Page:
The Tate South Lambeth Library, the gift of a Victorian well-wisher, and now a vibrant cultural centre with deep roots in today’s Vauxhall, is the target of repeated threats from Lambeth Councillors
Fifties hit-parading pianist Winifred Atwell opened a salon in Brixton that may have been the very first for black women in this country. Winifred and her salon are long gone, but what about its saucy murals?
Vauxhall students in search of a project could do worse than delve into the short life of Arthur Hutson, only son of Arthur and Annie Jane who lived at 28 Hayter Road, Brixton.
Vauxhall History brings you an opportunity to rediscover the extraordinary murals at Morley College.
An exhibition of prints and drawings by Virginia Powell at Slaughterhaus Print Studio until Sunday 24 April
Conductor and harpsichordist Bridget Cunningham on how she came to record Handel at Vauxhall.
Malcolm Green was there in the 60s and 70s when the Council demolished more streets of Victorian terraced houses than the Luftwaffe – all to make way for soulless, isolating high-rise flats, desolate and dangerous open spaces resulting in widespread social breakdown.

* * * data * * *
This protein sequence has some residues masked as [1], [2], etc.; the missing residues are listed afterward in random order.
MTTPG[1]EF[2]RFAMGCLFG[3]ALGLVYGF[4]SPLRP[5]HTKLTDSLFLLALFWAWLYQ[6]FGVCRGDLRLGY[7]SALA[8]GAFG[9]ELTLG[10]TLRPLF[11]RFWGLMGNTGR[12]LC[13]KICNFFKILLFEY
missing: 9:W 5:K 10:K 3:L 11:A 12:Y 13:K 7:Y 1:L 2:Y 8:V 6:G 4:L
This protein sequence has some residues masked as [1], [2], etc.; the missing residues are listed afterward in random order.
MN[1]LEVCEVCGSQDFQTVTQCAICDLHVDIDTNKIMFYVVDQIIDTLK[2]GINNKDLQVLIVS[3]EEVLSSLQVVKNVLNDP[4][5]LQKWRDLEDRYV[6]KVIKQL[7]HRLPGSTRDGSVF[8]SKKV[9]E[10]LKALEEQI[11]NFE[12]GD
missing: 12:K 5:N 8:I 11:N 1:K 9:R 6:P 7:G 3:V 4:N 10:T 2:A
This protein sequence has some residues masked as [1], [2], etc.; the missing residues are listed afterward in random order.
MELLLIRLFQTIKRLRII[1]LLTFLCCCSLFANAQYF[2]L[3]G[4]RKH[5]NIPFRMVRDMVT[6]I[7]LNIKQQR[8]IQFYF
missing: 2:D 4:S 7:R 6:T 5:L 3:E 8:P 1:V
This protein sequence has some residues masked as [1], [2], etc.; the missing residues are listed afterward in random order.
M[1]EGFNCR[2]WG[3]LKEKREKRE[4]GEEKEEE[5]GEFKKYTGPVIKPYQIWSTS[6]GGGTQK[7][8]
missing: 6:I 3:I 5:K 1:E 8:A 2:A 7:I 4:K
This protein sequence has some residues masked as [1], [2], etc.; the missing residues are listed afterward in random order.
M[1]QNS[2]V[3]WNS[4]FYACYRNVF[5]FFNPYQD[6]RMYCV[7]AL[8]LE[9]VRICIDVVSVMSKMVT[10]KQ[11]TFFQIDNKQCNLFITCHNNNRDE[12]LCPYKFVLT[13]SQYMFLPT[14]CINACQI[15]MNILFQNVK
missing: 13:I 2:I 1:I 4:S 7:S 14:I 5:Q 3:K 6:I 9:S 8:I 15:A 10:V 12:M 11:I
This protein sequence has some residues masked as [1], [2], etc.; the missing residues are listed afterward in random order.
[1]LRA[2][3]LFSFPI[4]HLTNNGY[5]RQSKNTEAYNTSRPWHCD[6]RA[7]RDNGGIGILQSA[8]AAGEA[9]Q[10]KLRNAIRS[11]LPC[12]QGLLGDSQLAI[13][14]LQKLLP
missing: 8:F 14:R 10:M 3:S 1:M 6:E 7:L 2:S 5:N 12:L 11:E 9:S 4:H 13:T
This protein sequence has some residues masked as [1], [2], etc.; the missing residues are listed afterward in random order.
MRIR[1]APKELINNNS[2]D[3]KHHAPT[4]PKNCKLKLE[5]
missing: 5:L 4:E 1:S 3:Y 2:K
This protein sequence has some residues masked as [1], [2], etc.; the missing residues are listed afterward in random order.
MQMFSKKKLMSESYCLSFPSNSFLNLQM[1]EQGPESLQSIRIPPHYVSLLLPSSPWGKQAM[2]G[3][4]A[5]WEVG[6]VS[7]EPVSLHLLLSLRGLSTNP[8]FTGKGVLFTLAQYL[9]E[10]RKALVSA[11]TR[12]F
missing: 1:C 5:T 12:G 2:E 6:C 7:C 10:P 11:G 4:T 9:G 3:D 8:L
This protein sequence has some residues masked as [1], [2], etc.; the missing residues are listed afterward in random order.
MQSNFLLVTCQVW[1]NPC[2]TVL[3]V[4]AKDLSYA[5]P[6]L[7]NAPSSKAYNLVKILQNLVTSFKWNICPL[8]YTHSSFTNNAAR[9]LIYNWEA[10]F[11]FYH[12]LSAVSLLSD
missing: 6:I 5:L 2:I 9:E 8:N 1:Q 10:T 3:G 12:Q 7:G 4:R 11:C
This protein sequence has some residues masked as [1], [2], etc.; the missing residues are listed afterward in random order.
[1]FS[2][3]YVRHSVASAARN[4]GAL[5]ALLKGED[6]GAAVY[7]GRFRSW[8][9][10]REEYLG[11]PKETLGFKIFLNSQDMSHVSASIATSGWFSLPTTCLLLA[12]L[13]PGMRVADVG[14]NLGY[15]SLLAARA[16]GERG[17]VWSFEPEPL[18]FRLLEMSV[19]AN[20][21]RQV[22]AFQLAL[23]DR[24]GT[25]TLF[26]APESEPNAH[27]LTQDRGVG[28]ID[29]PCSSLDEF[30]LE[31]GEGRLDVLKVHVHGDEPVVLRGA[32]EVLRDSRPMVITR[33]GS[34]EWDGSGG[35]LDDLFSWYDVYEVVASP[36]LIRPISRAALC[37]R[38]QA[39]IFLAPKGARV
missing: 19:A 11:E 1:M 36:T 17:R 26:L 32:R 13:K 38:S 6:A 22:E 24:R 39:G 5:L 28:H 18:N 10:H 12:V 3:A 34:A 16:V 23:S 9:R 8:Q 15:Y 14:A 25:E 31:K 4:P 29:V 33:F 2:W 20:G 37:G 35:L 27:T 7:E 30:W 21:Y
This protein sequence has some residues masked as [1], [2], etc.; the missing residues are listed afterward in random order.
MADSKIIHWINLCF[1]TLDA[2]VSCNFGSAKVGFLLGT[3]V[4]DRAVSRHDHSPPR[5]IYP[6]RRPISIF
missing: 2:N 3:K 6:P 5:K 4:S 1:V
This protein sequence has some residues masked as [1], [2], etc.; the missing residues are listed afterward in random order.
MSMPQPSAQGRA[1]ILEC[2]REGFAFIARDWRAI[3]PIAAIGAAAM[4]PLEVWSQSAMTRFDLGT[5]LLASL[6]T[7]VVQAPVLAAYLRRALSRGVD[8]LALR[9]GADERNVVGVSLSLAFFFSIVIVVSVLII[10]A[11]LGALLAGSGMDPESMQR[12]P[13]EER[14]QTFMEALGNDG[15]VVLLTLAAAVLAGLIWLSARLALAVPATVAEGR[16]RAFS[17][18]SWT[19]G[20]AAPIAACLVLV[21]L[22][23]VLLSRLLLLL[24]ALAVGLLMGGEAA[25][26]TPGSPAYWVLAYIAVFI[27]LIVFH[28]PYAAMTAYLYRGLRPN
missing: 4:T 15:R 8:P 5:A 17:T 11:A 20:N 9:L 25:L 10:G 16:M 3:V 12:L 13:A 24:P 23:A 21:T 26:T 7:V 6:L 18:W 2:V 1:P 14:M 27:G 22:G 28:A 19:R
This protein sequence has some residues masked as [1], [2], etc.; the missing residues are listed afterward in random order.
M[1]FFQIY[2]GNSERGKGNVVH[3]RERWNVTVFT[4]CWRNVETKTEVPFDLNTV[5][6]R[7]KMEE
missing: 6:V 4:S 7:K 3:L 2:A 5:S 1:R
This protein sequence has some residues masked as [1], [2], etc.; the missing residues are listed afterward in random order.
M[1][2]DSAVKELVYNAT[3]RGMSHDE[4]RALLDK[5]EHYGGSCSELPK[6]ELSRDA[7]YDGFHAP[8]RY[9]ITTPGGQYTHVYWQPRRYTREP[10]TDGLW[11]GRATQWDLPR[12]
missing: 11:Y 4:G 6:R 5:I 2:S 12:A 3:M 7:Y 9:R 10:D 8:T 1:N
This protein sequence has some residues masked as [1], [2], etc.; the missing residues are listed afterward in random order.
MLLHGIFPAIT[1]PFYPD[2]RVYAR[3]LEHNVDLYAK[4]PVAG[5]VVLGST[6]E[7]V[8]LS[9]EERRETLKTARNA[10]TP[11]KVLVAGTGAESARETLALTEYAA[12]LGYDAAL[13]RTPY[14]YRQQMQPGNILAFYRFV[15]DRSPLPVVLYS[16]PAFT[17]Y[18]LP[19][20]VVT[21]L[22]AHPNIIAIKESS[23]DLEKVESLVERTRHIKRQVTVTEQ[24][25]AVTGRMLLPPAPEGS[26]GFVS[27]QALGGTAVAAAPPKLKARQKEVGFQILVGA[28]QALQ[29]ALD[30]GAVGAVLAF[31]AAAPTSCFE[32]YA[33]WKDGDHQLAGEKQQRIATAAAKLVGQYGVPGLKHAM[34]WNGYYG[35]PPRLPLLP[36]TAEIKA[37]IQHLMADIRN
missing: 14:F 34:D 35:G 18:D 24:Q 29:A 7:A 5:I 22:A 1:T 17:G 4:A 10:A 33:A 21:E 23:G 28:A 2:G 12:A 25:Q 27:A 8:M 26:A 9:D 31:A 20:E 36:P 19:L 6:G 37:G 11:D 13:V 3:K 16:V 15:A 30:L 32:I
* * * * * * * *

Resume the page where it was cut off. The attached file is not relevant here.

The establishment of The Vauxhall Society in 1969
The tragic end of the balloon enthusiast who attempted a parachute descent
At the heart of Dr Johnson’s connections with this celebrated London pleasure resort, there lies a mystery, and behind that mystery lurks an enigma.
Roger Johnson, editor of The Sherlock Holmes Journal, on the spoor of the sleuth and his ever-faithful Watson in these parts
John Maynard Keynes, later Lord Keynes (1883–1946) has the distinction of having a branch of economics named after him. Keynes’ name is sometimes mentioned in another connection, that of his many, many sexual partners, the sculptor and painter Duncan Grant for example. Another partner is identified only (by Keynes himself) as the ‘Lift boy of […]
The Vauxhall branch of the Richardson family brick-making firm made a notable contribution to the foundations of what is now the Kia Oval cricket ground.
David Toothill, founder of Southbank Mosaics, on their work supporting homeless people and young people in trouble with the law and on projects for Network Rail.
Added 13 June 2015 By David Coke The extraordinary commercial success of the re-launched Vauxhall Gardens in the middle of the 18th century encouraged other entrepreneurs to believe they could imitate it. Pleasure Gardens mushroomed all over London, around Great Britain, and then throughout the world. Most of these lesser ‘Vauxhalls’ were short-lived and, frankly, […]
The dramatic rescue of Vauxhall’s Gilbert Bayes Frieze from the demolition of Doulton House…as it happens The Vauxhall Society is grateful to Paul Atterbury for permission to publish his account of the the rescue and subsequent restoration of the Gilbert Bayes ceramic frieze ‘Pottery Through the Ages’ as well as his contemporaneous notes on the […]